Friday, January 30, 2015

Don't climb this mountain

With the financial crisis of 2008, Samantha Kofer gets downsized. However, she is given the chance to return to her Wall Street Firm after working for a non profit.

Her company had a list of companies to choose from and Samantha decides to work for the Mountain Legal Aid Clinic, in Brady, Va.

The type of cases that go through her office is made up of miners who have lost their jobs due to black lung disease and their company refusing their compensation demands. She also works on creating wills and with a woman who was dismissed from her job illegally.

The people in Appalachia are definitely a group that would create sympathy but Samantha seems to be just fulfilling the requirement before she can return to New York and a high income salary. I didn't feel that she was emotionally involved with her clients.

She does meet another attorney who has taken the minor's plight to heart but she doesn't commit to help in the long run. She returns to New York to speak about her old job and speaks to her father in trying to decide her future but I didn't feel an empathy for her or that she had the guts to help those desperately in need.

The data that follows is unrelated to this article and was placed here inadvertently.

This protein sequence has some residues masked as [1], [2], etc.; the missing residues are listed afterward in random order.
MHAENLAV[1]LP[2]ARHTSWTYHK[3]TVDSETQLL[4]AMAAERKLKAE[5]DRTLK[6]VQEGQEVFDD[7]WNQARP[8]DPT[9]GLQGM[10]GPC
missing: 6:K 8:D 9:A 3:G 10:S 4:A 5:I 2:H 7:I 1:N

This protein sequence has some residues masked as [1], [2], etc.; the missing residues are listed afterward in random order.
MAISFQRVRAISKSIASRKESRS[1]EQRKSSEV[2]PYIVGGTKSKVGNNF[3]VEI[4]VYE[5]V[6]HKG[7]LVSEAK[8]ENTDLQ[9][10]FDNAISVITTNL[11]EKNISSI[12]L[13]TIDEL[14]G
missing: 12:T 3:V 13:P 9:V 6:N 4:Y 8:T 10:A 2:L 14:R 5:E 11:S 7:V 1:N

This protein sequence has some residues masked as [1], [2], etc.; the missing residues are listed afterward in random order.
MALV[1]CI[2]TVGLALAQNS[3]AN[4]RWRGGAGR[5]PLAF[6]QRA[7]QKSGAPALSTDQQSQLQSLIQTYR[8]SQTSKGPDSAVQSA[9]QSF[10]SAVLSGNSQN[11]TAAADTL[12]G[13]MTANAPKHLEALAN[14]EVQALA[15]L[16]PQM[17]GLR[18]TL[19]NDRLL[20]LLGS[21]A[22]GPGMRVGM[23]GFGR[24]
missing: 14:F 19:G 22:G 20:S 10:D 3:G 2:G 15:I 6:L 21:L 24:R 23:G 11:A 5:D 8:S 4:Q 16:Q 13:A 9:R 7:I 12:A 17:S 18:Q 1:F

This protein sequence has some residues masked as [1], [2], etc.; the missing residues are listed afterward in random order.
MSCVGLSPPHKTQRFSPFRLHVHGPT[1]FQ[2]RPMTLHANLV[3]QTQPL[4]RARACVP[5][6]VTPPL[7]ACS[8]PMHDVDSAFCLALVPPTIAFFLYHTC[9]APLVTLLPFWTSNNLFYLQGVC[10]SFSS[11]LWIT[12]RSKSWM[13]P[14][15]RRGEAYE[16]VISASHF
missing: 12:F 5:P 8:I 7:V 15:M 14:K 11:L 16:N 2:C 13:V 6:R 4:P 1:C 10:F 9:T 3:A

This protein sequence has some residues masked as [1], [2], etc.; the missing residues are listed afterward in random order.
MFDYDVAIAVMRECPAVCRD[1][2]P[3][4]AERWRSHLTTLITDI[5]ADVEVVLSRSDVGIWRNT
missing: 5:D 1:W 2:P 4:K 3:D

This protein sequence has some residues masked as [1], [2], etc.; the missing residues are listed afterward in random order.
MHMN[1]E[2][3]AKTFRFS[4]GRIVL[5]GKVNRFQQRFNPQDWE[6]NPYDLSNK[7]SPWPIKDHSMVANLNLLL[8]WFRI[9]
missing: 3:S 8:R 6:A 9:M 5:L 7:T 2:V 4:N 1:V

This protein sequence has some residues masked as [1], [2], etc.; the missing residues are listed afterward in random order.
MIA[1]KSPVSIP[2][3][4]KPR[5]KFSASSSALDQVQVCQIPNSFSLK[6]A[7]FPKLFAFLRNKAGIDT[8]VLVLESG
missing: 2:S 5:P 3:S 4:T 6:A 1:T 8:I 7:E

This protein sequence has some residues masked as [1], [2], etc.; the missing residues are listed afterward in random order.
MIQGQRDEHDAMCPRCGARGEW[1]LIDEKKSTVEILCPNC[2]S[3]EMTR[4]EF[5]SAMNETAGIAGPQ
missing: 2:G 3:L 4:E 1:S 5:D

There were many greedy characters in the book, from debt collectors, to coal mine companies or to FBI agents under the influence of the coal mine companies themselves.

The best part of the novel was the description of what strip mining does to the community, to the natural landscape and to the will to live of some of the depressed former miners.

I'm a fan of Grisham's writing but I expected more from this story.


Carol N Wong said...

Sounds good, I will add it to my wish list.

skkorman said...

Grisham is always a must-read for me, so I'm sorry to hear that this one didn't live up to your expectations.

Kelly said...

I use to read a lot of his books, but it's been awhile since I've picked one up. I'm sorry this one was a bit disappointing for you.

Ethan said...

It seems like Grisham has become very hit and miss with his legal thrillers.

skkorman said...

I recently read Grisham's Sycamore Row, which is the sequel to his first book, A Time to Kill, and it is a spectacularly good read! I now consider it my new favorite Grisham novel!

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